How come my CreateMutex call sometimes fails with Access denied?

Raymond Chen

Raymond

A customer reported that they had a system where multiple processes share a mutex. Each process calls Create­Mutex to create the mutex or obtain a handle to the existing one. But the customer found that sometimes, the call to Create­Mutex fails, and Get­Last­Error reports that the reason is ERROR_ACCESS_DENIED. What could cause that?

Specifically, the two processes are a UI process and a service. Both processes use Create­Mutex to create or access the mutex, passing NULL as the security attributes.

Okay, so issue is that the two processes are running under different identities with different privileges. Even though you think you are creating the mutex in both places with the same security attributes (because you’re passing NULL both times), the effect of the NULL is different depending on who is calling.

What’s probably happening is that most of the time, the mutex is created by the UI process first, so the mutex gets the access control list that grants access to the user under which the UI process is running, and to the SYSTEM account, The service is running under the SYSTEM account, so it gets access.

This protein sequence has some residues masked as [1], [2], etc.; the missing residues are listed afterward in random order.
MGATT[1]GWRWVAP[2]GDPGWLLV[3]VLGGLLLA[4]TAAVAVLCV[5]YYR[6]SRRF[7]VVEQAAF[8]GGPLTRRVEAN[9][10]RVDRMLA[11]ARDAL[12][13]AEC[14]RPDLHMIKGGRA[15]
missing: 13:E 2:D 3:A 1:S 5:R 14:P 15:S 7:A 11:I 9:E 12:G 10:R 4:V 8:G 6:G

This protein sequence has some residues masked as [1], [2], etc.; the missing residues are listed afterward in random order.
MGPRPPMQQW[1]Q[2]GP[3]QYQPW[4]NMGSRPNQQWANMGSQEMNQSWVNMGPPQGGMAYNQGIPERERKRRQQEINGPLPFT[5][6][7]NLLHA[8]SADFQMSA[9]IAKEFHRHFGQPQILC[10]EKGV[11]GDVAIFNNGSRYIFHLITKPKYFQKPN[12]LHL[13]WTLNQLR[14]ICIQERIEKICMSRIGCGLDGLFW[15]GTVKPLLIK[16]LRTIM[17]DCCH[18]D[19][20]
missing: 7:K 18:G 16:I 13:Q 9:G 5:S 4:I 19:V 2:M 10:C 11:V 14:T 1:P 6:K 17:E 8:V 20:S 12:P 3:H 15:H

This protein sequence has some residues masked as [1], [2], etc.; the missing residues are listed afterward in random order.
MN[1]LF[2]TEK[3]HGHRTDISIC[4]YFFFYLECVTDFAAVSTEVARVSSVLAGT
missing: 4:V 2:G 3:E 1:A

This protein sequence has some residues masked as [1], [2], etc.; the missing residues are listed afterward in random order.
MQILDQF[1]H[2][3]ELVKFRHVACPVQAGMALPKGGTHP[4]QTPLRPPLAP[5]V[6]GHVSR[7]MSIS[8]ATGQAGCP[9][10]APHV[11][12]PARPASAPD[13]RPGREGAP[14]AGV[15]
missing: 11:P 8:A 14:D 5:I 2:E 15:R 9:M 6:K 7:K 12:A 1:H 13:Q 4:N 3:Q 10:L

But once in a while, it’s the service that creates the mutex first. In that case, the access control list on the mutex grants access only to the SYSTEM account, in which case the UI process cannot access the mutex.

The customer reported that they saw this behavior only on builds 14393 and higher and were wondering what could be causing it. My guess is that something is happening on build 14393 that wakes up the service sooner than it used to, causing the service to be the one to create the mutex, and that’s what’s preventing the UI process from gaining access.

In these sorts of cases, where two processes with different permissions need to share a securable object, the general principle is to have the high-permission process create the object and set the permission so that the low-permission process can access it. If you let the low-permission process be the one that creates the mutex, then you have a potential squatting attack.

Raymond Chen
Raymond Chen

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